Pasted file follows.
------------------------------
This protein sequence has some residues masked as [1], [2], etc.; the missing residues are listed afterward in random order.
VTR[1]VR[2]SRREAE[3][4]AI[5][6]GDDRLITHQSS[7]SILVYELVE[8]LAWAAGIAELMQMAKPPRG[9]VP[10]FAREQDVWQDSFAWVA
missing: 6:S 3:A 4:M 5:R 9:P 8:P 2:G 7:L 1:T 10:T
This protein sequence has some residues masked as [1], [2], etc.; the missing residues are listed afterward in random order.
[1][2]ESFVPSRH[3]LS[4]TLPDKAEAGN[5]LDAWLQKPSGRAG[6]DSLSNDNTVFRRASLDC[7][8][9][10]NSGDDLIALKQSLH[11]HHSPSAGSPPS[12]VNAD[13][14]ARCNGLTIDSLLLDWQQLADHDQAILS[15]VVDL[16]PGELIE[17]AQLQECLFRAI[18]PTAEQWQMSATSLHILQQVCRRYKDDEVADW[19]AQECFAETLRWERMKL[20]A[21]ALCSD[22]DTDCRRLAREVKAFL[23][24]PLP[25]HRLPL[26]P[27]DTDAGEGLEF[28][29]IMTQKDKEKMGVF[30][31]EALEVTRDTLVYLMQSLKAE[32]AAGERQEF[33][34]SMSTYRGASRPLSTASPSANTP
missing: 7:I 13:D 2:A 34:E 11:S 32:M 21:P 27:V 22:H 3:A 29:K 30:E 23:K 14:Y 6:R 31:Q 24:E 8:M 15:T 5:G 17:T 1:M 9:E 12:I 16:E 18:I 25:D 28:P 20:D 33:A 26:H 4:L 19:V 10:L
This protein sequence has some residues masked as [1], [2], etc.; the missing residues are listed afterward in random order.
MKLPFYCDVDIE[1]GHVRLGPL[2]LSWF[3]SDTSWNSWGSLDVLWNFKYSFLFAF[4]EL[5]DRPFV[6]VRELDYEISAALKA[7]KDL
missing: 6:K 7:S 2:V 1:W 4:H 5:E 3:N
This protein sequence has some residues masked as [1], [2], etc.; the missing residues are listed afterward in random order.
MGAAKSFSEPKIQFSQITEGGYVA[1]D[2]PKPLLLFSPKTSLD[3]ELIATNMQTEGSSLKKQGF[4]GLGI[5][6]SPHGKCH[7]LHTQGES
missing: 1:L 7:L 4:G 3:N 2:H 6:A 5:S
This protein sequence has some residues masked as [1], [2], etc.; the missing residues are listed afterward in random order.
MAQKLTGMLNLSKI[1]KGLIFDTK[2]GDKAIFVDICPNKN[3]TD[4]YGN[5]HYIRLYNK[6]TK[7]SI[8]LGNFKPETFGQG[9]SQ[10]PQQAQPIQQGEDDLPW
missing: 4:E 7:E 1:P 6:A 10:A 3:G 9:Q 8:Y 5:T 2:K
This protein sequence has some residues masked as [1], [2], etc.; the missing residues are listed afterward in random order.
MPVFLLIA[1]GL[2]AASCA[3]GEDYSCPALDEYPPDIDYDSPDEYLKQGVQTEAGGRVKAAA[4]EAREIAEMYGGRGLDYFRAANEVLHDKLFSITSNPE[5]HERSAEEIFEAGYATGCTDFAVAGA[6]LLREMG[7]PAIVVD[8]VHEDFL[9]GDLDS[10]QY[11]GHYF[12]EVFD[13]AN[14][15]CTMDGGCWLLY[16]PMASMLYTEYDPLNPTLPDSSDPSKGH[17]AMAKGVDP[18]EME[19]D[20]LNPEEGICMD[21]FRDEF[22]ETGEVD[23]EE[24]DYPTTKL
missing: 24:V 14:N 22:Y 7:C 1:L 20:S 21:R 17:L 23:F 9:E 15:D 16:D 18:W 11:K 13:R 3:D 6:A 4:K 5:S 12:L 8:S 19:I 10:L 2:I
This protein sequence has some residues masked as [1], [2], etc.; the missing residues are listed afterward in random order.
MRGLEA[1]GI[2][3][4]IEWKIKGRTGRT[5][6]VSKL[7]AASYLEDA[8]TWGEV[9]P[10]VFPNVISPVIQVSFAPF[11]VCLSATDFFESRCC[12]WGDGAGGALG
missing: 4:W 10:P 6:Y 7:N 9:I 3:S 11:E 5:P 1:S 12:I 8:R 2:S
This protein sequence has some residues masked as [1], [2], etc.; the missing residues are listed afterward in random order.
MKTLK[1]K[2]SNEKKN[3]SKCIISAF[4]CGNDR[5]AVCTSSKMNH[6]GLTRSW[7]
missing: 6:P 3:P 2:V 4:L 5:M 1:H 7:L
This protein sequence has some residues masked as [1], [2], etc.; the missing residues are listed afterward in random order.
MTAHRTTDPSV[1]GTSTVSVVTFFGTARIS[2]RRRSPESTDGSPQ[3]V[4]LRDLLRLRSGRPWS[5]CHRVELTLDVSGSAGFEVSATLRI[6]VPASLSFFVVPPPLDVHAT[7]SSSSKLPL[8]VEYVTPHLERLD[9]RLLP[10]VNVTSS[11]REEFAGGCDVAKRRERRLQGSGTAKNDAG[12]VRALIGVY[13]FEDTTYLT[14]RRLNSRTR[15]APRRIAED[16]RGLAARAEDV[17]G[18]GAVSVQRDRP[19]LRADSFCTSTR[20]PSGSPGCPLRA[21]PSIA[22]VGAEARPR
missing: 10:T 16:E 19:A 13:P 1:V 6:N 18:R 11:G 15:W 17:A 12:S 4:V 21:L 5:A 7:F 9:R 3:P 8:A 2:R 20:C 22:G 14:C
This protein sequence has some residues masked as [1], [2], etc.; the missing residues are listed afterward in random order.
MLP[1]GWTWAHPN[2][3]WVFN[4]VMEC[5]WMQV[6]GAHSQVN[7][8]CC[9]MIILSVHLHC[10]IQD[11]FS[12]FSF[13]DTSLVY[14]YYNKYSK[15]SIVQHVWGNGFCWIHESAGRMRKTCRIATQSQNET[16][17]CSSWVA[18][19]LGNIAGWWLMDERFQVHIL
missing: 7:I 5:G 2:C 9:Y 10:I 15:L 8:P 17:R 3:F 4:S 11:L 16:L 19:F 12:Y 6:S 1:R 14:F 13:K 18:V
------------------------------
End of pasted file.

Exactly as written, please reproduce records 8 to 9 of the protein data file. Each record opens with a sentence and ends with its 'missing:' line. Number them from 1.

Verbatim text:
This protein sequence has some residues masked as [1], [2], etc.; the missing residues are listed afterward in random order.
MKTLK[1]K[2]SNEKKN[3]SKCIISAF[4]CGNDR[5]AVCTSSKMNH[6]GLTRSW[7]
missing: 6:P 3:P 2:V 4:L 5:M 1:H 7:L
This protein sequence has some residues masked as [1], [2], etc.; the missing residues are listed afterward in random order.
MTAHRTTDPSV[1]GTSTVSVVTFFGTARIS[2]RRRSPESTDGSPQ[3]V[4]LRDLLRLRSGRPWS[5]CHRVELTLDVSGSAGFEVSATLRI[6]VPASLSFFVVPPPLDVHAT[7]SSSSKLPL[8]VEYVTPHLERLD[9]RLLP[10]VNVTSS[11]REEFAGGCDVAKRRERRLQGSGTAKNDAG[12]VRALIGVY[13]FEDTTYLT[14]RRLNSRTR[15]APRRIAED[16]RGLAARAEDV[17]G[18]GAVSVQRDRP[19]LRADSFCTSTR[20]PSGSPGCPLRA[21]PSIA[22]VGAEARPR
missing: 10:T 16:E 19:A 13:P 1:V 6:N 18:R 11:G 15:W 17:A 12:S 4:V 21:L 5:A 7:F 9:R 3:P 8:A 2:R 20:C 22:G 14:C